> -Wno-unused-parameter -Wno-missing-field-initializers -Wformat=2
> -Wcast-align -Wformat-nonliteral -Wformat-security -Wsign-compare
> -Wstrict-aliasing -Wshadow -Winline -Wpacked -Wmissing-format-attribute
> -Wmissing-noreturn -Winit-self -Wmissing-include-dirs
> -Wunused-but-set-variable -Warray-bounds -Wreturn-type -Wswitch-enum
> > -Wswitch-default -Wduplicated-cond -Wduplicated-branches -Wlogical-op
> -Wrestrict -Wnull-dereference -Wdouble-promotion -Wno-sign-compare
> -Wno-inline -Wno-declaration-after-statement -Wno-switch-enum
> -Wno-switch-default -Wno-packed -Wno-pointer-arith -Wno-format-nonliteral
> -Wno-double-promotion -Wno-cast-align -Wno-cast-function-type
> -Wno-error=unused-parameter -Wno-error=missing-field-initializers
> -Wno-error=sign-compare -Wno-error=inline
> -Wno-error=declaration-after-statement -Wno-error=switch-enum
> -Wno-error=switch-default -Wno-error=packed -Wno-error=pointer-arith
> -Wno-error=format-nonliteral -Wno-error=double-promotion
> -Wno-error=cast-align -Wno-error=cast-function-type -Wold-style-definition
> -Werror=implicit-function-declaration -g -O2 -Wno-shadow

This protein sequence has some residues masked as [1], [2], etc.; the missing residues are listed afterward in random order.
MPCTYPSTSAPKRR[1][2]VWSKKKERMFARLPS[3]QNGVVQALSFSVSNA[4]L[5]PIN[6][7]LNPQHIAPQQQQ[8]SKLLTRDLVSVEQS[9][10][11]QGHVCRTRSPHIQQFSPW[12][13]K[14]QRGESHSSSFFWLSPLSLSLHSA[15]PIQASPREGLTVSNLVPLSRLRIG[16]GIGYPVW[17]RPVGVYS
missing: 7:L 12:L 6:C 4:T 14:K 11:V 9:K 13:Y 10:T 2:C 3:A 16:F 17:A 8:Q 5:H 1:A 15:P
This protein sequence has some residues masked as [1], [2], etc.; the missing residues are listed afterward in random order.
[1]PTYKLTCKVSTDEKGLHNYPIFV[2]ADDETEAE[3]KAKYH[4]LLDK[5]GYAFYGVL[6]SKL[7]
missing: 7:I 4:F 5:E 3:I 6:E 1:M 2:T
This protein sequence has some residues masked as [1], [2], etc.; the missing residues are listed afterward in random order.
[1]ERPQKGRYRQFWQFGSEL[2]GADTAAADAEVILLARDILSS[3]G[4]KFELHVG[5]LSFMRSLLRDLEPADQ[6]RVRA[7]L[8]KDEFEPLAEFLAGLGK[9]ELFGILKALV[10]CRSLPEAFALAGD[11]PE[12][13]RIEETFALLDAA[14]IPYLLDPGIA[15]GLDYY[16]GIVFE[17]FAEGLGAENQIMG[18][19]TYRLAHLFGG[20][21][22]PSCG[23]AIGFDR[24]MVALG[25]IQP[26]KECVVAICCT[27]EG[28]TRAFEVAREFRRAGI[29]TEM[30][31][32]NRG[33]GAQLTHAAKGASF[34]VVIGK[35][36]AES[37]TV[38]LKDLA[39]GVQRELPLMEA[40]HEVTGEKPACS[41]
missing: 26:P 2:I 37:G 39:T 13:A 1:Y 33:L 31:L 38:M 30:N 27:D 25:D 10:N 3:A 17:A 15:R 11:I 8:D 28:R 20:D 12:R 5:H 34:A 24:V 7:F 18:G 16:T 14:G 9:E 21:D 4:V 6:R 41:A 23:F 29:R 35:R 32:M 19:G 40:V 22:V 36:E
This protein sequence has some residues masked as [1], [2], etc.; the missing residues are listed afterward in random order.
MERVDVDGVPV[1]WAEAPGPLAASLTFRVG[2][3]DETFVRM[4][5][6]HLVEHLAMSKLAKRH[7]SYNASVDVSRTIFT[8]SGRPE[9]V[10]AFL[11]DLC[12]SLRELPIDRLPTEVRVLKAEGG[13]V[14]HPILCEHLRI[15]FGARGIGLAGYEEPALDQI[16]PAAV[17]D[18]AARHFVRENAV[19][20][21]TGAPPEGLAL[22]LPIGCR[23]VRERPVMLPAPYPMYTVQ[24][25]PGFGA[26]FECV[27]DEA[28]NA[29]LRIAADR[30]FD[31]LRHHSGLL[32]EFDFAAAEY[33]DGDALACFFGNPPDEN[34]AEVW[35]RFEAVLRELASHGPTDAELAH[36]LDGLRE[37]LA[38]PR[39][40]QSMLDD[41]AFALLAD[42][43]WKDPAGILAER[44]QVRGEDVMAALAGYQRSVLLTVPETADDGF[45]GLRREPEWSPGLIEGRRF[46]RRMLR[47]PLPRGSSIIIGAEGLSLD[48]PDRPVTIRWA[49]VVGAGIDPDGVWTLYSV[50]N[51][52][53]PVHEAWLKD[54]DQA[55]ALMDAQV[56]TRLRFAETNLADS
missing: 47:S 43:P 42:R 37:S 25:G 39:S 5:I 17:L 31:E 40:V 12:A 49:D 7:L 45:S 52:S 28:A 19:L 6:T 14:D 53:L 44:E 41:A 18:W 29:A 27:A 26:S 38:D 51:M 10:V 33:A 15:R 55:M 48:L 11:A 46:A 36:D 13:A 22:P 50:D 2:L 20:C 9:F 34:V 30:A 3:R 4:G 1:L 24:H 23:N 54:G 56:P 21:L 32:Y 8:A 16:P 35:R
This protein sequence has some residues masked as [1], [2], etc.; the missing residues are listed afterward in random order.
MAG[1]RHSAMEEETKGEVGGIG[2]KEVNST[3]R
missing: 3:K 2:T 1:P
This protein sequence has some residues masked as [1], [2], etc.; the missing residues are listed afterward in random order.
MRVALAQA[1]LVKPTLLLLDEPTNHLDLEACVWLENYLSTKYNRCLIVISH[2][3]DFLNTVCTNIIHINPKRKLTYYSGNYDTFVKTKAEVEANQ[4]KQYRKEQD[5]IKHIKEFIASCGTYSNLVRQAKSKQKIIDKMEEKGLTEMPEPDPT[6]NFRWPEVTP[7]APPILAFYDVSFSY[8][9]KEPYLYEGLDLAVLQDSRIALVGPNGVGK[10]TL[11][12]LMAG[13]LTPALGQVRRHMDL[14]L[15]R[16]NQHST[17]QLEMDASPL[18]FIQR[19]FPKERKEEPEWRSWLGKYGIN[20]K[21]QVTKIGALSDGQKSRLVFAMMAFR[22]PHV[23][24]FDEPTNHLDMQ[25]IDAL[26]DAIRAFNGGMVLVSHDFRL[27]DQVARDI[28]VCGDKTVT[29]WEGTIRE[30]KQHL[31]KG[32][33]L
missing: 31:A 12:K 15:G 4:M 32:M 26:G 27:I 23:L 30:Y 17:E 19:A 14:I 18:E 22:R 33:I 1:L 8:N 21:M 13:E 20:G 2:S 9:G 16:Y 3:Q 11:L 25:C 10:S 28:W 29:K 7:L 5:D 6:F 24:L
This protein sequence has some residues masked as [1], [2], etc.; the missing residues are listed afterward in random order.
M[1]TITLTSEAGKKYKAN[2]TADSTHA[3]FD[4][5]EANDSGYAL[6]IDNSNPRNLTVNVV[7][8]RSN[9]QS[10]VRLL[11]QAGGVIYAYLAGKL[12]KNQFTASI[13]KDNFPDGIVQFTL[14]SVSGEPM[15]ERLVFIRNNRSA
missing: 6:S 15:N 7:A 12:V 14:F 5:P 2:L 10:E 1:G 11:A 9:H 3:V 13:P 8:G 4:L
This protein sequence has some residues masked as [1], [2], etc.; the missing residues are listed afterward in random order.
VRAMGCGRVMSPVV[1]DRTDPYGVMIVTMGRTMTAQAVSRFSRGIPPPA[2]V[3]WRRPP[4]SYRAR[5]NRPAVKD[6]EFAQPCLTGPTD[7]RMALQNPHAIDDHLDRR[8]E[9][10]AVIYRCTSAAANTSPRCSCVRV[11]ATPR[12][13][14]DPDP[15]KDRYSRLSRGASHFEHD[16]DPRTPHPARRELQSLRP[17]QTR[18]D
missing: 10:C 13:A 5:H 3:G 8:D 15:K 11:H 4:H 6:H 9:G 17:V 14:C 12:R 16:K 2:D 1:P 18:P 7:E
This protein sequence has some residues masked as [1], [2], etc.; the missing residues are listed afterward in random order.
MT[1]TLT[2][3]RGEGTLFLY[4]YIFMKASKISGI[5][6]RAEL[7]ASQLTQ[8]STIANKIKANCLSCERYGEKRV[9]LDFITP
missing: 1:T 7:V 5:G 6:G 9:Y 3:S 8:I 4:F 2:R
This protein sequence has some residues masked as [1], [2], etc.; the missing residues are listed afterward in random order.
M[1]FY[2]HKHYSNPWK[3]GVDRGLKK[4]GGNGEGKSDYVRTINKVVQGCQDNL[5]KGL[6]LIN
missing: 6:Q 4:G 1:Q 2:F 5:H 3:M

> -Wno-null-dereference -I../../../../include -I../../../../src
> -I../../../../src -include common/config.h -I./bt2
> build/temp.linux-x86_64-3.6/bt2/native_bt.o
> build/temp.linux-x86_64-3.6/./bt2/logging.o
> > ../../../../src/autodisc/.libs/libbabeltrace2-autodisc.a
> ../../../../src/logging/.libs/libbabeltrace2-logging.a
> ../../../../src/common/.libs/libbabeltrace2-common.a
> ../../../../src/py-common/.libs/libbabeltrace2-py-common.a
> ../../../../src/string-format/.libs/libbabeltrace2-string-format.a
> -L/apps/intel/intelpython3/lib -lbabeltrace2 -lglib-2.0 -lpython3.6m -o
> build/build_lib/bt2/_native_bt.cpython-36m-x86_64-linux-gnu.so <
> http://native_bt.cpython-36m-x86_64-linux-gnu.so>
> > gcc: error: unrecognized command line option ‘-Wduplicated-cond’
> > gcc: error: unrecognized command line option ‘-Wduplicated-branches’
> > gcc: error: unrecognized command line option ‘-Wrestrict’
> > gcc: error: unrecognized command line option ‘-Wnull-dereference’